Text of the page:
NB. Thanks so much to @shovelbarn_mike who spotted I had completely misread my meter reading and have since updated this post to show a full charge costs me



How long will one charge last?

It will obviously depend on how fast you go, if you have the AirCon switched on (I have!) and music blaring out (yep). A charge would normally last me more than 10 days for short after school activities, a trip or two to the supermarket and a trip to Bluewater our local shopping mall. Longer journeys use more juice.

I have also noticed the car loses some charge when sitting unused as various electrics are still functioning I imagine.

I tried out a longer journey to Essex to visit Talliston House and Gardens a 50.8 mile journey one way which takes 1 hour 7 minutes. I didn’t have a full charge so knew I would need to charge at some point to get home as the petrol was running low as well. I stopped at a supermarket garage and filled her up which took about £10 and gave me circa 70 miles. I got home with no problem.

DC Rapid charge

I have yet to try this method but will be doing so on our trip to Butlins Bognor Regis. The DC Rapid charge is the best and quickest solution and can be found at a public DC rapid charge stations across the UK. The charge uses 50kW/125Amps. It gives a 0 – 80% charge  in 30 minutes. It is also currently FREE. There are various networks but I have an Electric Highway credit card which I swipe and charge at no cost to me. This is current at the time of writing as the aim is to encourage more and more people to convert to electric.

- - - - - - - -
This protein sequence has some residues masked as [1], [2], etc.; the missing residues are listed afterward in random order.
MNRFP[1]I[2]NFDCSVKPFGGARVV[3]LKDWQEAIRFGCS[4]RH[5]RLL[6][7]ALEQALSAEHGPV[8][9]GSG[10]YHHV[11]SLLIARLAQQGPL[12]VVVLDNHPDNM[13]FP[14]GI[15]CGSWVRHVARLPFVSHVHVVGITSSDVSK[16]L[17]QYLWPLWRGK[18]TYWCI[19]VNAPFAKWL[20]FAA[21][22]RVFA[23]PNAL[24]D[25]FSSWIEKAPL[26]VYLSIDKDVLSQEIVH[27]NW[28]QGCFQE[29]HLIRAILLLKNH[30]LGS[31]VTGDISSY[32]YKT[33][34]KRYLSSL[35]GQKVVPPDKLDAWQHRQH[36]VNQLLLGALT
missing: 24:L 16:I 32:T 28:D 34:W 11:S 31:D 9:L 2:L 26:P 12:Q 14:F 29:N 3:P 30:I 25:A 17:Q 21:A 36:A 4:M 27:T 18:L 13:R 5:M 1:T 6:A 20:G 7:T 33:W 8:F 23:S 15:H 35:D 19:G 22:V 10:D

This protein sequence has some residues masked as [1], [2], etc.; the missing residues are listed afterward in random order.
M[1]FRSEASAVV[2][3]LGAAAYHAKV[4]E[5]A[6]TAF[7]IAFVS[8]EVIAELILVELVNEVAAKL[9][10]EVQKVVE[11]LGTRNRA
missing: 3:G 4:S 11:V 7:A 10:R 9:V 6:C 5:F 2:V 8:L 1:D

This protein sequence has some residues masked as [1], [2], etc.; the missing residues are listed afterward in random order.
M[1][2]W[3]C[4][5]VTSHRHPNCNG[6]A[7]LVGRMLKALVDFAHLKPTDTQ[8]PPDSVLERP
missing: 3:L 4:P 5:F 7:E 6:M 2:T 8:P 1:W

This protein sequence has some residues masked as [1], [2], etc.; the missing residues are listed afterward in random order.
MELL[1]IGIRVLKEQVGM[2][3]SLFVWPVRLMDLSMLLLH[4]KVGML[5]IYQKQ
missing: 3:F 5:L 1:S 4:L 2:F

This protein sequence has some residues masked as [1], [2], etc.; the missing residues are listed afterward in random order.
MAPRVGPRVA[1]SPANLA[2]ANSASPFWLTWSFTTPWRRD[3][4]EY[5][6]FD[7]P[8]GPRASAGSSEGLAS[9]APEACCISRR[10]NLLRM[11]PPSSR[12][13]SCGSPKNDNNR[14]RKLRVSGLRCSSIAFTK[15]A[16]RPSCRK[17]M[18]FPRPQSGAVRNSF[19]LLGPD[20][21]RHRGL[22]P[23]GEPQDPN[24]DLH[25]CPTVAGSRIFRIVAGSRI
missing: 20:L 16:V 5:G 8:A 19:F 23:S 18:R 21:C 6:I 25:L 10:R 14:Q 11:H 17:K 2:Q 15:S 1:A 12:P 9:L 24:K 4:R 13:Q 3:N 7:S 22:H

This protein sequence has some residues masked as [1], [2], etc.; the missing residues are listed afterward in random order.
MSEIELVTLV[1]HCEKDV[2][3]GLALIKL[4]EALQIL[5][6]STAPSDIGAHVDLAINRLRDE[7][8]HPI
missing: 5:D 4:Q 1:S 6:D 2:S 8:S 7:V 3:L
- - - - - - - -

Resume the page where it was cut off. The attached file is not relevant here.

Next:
On a long journey half an hour goes really quickly for us, by the time we’ve all visited the toilets, had a peek at the shop and filled our water bottles half an hour is for the best part done. I will discover more on our trip to Bognor

BMW i3 charging times

So as I write with only one more day to go with this dream of a car I would love to know any questions you may have which I can address in my next #GoUltraLow blog post. I’ll be back with news on how our long journey went (85+ miles one way)

The most common question so far has been – do you like it? And the answer to that is YES, I love it. It’s a dream to drive.

Pssst. Have you seen the new BMW i8 *swoons* 

BMW i8